Here is the drive on the onboard IDE disk controller on the Tiger 100 motherboard which uses a BX chipset.  This is using a standard 40 pin ribbon cable.


Here is the exact same drive on the same computer, but instead of using the onboard IDE controller, it's using a Promise Ultra 133 TX2 IDE controller in a PCI slot with a 80 pin ribbon cable.


Here is a comparison of the data from the benchmark:

Onboard IDE controller 33 MB/s
Promise Ultra 133 TX2 133 MB/s
Random Access Time
14.6 ms
14.5 ms
Read Burst Speed
30.7 MB/s
86.0 MB/s
Read Speed - Max
28.9 MB/s
64.9 MB/s
Read Speed - Minimum
15.0 MB/s
30.4 MB/s
Read Speed - Average
27.2 MB/s
52.3 MB/s
CPU Utilization

As you can see, the Promise Ultra 133 TX2 allows the hard drive to function at a much higher rate across the board at all levels, not just at the Read Burst Speed.  The values are almost double for all the categories.  For the onboard IDE controller, you can see that the 33 MB/s max is really holding back this hard drive.  For the Promise Ultra 133 TX2, you can see that although the drive is much faster, it still doesn't reach 133 MB/second, even with the Read Burst Speed which reads from the cache.  This means that using a controller that is rated up to 100 MB/s would be good enough for this drive.  In fact, I have yet to test a hard drive that exceeds 100 MB/s.  Even my Western Digital Special Edition drives with 8 Meg cache don't burst over 100 MB/s.

Aside from the benchmarks, using the computer with the hard disk connected to the  Promise Ultra 133 TX2 felt quite a bit faster than when it was connected to the onboard IDE controller.  Although you might argue that you don't do a lot of data transfers, the burst speed from the hard drive across the hard drive controller really gives the computer a snappier feel.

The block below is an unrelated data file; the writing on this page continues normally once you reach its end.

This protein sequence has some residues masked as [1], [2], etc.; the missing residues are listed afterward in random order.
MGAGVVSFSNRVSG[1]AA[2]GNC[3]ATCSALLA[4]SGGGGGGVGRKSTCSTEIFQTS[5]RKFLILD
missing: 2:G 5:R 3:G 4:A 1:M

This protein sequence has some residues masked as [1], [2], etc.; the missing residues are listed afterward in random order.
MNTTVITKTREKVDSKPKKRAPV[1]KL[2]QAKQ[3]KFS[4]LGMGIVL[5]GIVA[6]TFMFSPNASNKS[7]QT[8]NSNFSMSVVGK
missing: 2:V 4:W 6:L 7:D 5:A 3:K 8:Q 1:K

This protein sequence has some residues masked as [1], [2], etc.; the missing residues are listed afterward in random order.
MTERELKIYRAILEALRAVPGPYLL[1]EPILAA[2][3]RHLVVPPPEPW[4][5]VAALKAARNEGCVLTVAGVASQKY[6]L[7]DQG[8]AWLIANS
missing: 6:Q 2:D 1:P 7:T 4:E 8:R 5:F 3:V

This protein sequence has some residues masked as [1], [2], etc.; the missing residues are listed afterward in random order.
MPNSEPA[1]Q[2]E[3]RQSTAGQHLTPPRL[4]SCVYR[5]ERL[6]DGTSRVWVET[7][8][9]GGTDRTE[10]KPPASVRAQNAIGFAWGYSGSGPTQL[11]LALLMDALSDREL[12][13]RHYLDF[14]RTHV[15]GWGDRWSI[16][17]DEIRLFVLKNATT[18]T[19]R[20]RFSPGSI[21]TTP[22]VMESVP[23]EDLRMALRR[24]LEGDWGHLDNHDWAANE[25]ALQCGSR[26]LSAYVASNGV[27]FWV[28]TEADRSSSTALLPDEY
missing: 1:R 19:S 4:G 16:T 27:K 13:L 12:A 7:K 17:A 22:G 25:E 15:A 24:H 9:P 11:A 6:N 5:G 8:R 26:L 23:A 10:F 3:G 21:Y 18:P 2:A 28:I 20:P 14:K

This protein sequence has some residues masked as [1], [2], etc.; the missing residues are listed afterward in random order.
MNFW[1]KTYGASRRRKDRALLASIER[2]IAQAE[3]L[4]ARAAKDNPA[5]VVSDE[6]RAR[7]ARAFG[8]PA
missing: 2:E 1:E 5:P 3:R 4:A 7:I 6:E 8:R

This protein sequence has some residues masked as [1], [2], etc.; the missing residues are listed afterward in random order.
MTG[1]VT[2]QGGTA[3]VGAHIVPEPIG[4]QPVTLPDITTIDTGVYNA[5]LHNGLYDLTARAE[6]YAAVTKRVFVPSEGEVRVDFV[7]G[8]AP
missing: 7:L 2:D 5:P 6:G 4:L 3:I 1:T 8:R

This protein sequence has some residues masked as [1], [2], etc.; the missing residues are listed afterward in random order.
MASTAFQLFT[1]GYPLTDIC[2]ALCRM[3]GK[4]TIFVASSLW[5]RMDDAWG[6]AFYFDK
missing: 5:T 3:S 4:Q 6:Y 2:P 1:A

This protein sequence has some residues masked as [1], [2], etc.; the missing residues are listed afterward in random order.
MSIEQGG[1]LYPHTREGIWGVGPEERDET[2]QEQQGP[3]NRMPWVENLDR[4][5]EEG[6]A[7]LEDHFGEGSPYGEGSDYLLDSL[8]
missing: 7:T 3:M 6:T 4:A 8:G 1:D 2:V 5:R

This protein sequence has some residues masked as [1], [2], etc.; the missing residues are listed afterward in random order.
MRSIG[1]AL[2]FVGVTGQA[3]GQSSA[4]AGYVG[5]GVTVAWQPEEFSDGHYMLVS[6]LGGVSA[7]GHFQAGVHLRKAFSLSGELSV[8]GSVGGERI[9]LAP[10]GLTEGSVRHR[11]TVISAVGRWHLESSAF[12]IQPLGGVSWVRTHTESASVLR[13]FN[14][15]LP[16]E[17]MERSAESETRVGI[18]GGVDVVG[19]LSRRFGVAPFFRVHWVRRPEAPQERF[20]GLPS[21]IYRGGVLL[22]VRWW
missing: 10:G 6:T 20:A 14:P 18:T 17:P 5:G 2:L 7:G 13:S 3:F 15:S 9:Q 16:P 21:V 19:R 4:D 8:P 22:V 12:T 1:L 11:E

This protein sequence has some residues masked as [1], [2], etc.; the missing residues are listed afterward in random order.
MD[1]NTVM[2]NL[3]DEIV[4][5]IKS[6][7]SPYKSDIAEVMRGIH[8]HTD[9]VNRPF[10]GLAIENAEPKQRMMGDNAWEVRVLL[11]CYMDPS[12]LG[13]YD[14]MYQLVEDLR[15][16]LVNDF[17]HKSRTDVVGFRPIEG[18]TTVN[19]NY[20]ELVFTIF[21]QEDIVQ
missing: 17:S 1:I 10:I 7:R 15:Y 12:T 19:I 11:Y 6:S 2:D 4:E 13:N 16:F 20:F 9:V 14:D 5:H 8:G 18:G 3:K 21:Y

Now what's the bottom line?  Well, I personally think it's worth the 20 or 30 bucks to buy an add-in controller card.  It will make using an older computer feel faster and more responsive.  Also, an add-in card will recognize larger hard drives that your old onboard controller might not.  It's really up to you.  I just wanted to provide some numbers by which you can compare the same drive on 2 different controllers.

As a side note, I am a big fan of Promise hard disk controllers.  I have used almost all their controllers and have been extremely pleased.  I've found their products to be of reasonable price and good quality.  Their RAID controllers are also very good.  I use a Promise IDE RAID controller on this very webserver.  If you are thinking about IDE RAID, I highly recommend the Promise RAID controllers.  They have a solid reputation, good drivers online, and aren't too expensive.  Used Promise RAID controllers are especially a good deal and can be found on a lot of buy/sell forums on the Internet.  And no, they're not paying me to say this.  This little rant comes from years of experience using various controller cards from different companies.  I now pick Promise.

Including that last detour, this article is quite a bit longer than I had expected.  Originally I just wanted the throw up 2 screen shots and say "Hey, 133 is faster than 33".  Oh well, long live older hardware!

Take care,